From Maastricht, I moved on to a Research Masters degree at Leiden University, also in the Netherlands, where I worked with Drs. Christian Tudorache and Marcel Schaaf at the Institute of Biology Leiden where I was able to apply my interdisciplinary background to the study of stress coping in larval zebrafish. Using Multidimensional reduction techniques, I worked on modeling coping style, the inter-individual differences in behavior (or the animal equivalent of personality) with a more straightforward and concrete measure of gestation time. Over the course of my Masters I continued to design smaller research projects for BSc students as well as working with a local international school to give short seminars and demonstrations of simple scientific projects with wide reaching implications to give them a better idea of, and hopefully inspire them to peruse an education in science.

As a researcher at KAU – NRRV I hope to apply my interdisciplinary education to the study of the effects the parasitic mussels have on their host fishes. In the case of the Pearl Mussel, salmonids, and in that of the Thick Shelled Mussel, predominantly minnows and bullheads. As much of my work will be relating to the reintroduction of these, mostly stationary, endangered parasites, they will need to be reintroduced through their more mobile host fish. As knowledge on the behavioral effects of the parasite on the fish is very limited, I hope to expand it be looking at competition behavior between infested and non-infested fish, as well as other changes in behavior, which may reduce overall fitness. After all, if we kill off all the hosts, that won’t help the parasite any more than doing nothing at all. I hope to include genomic, immunologic and abiotic factors in the conservation efforts with a little help from some multidimensional modeling to stitch it all together.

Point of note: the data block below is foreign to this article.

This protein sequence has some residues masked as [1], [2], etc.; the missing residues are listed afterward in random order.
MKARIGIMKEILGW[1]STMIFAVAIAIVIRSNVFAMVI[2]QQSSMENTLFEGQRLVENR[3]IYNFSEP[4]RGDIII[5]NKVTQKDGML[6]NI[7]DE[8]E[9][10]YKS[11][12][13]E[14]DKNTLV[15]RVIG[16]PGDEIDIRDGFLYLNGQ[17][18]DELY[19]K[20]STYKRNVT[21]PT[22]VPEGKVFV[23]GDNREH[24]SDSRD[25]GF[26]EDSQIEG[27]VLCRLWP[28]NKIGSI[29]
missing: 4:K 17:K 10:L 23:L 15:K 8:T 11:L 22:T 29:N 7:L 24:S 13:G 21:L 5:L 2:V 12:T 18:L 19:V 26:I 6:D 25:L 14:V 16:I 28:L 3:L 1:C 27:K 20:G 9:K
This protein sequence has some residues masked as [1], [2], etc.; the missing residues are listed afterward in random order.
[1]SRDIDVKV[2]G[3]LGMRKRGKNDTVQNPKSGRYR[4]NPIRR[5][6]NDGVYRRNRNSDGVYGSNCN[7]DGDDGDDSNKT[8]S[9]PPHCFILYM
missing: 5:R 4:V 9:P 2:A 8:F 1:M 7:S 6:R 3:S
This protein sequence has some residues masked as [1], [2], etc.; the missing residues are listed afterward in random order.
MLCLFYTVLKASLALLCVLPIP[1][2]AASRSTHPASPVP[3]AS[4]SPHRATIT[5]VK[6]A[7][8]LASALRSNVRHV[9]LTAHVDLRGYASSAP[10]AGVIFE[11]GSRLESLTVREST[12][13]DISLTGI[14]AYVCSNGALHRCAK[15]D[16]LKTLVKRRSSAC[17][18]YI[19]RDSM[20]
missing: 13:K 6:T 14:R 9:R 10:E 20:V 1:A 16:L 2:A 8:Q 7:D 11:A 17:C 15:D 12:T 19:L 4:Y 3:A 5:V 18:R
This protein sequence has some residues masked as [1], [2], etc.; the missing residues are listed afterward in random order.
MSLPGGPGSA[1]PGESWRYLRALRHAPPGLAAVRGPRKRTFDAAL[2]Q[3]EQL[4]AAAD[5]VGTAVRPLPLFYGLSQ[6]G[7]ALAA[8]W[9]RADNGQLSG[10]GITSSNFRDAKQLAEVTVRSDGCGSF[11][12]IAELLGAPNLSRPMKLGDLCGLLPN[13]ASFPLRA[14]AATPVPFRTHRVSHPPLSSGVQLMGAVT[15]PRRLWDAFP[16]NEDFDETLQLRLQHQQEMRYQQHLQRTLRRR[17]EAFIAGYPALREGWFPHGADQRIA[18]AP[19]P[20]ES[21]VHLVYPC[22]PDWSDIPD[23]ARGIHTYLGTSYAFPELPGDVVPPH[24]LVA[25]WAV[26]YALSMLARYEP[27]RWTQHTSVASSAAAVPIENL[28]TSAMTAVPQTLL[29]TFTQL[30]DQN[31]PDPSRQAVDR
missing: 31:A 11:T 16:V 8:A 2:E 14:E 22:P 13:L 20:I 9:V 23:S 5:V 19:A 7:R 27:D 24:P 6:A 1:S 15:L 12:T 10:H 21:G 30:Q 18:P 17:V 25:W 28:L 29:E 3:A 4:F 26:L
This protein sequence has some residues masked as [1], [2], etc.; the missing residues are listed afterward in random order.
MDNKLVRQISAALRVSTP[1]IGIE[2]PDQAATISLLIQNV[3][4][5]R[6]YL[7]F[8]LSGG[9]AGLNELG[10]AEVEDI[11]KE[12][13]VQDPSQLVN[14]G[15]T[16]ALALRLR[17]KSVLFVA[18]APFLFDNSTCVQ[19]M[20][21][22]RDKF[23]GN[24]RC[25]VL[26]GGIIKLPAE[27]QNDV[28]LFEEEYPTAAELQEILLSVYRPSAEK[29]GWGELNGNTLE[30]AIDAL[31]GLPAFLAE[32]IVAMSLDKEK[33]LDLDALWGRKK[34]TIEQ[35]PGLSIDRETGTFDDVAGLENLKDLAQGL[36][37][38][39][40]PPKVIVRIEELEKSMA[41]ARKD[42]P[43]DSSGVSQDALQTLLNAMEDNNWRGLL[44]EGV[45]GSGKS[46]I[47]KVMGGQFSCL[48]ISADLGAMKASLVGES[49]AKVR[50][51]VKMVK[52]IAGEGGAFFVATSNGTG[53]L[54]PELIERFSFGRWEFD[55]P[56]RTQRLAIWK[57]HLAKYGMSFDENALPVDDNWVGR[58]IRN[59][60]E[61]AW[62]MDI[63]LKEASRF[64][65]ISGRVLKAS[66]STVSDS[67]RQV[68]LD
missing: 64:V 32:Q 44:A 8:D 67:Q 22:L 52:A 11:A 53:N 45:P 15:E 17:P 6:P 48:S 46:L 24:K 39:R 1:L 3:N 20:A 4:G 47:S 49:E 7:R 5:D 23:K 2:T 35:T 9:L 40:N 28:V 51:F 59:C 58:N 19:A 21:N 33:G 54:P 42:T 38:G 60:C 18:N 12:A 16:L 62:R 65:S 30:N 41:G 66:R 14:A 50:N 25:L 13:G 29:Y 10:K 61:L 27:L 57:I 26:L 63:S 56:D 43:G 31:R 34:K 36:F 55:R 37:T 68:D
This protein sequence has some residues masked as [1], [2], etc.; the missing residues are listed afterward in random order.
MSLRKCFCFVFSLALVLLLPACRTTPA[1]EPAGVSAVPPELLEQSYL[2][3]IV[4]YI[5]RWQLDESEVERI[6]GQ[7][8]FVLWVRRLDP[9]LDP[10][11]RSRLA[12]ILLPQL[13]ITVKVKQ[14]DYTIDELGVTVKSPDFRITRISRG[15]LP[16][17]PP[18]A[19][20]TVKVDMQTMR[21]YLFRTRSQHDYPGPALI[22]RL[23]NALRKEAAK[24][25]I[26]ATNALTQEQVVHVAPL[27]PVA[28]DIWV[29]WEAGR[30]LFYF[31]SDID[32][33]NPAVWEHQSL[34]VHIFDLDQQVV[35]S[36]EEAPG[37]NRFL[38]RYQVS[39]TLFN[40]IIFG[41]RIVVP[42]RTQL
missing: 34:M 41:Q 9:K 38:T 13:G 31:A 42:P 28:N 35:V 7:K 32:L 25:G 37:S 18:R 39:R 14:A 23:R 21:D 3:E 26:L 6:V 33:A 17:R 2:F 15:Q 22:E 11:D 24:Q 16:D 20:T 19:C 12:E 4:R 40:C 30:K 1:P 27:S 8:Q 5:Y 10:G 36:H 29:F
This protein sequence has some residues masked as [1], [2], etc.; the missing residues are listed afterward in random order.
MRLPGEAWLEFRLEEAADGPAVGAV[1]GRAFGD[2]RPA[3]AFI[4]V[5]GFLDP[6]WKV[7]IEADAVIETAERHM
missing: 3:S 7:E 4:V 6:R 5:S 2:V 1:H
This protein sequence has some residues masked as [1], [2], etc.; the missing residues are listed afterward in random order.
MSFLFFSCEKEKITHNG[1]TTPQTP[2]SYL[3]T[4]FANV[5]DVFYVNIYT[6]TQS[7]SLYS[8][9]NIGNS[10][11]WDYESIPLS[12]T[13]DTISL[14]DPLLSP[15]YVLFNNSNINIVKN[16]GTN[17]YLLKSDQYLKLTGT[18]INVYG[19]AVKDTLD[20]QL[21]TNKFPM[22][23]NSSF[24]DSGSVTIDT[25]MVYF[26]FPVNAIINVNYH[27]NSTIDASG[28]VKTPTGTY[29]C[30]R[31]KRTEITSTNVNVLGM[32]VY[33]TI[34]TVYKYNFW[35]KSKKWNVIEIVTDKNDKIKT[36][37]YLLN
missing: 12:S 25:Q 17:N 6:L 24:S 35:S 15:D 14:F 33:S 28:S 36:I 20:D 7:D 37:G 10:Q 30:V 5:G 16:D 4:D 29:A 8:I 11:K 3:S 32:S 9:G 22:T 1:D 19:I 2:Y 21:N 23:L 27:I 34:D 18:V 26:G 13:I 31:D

Away from the office, you can find me either outside, fishing and hunting for mushrooms, or inside building an eclectic collection of reptiles and amphibians in unique enclosures as I experiment with culinary sciences to the sound of a bizarre musical library. Feel free to stop by my office to talk about research, or any of those last three things. If you care to follow any of my sometimes semi-science related stuff you find me on Instagram @srock456.

Cheers and see you around!

Marleen Schwarze from the Leuphana University in Lüneburg, Germany, studied for a year at Karlstad University as an exchange student. Afterwards she did an internship with NRRV. Here she writes about her experiences this summer: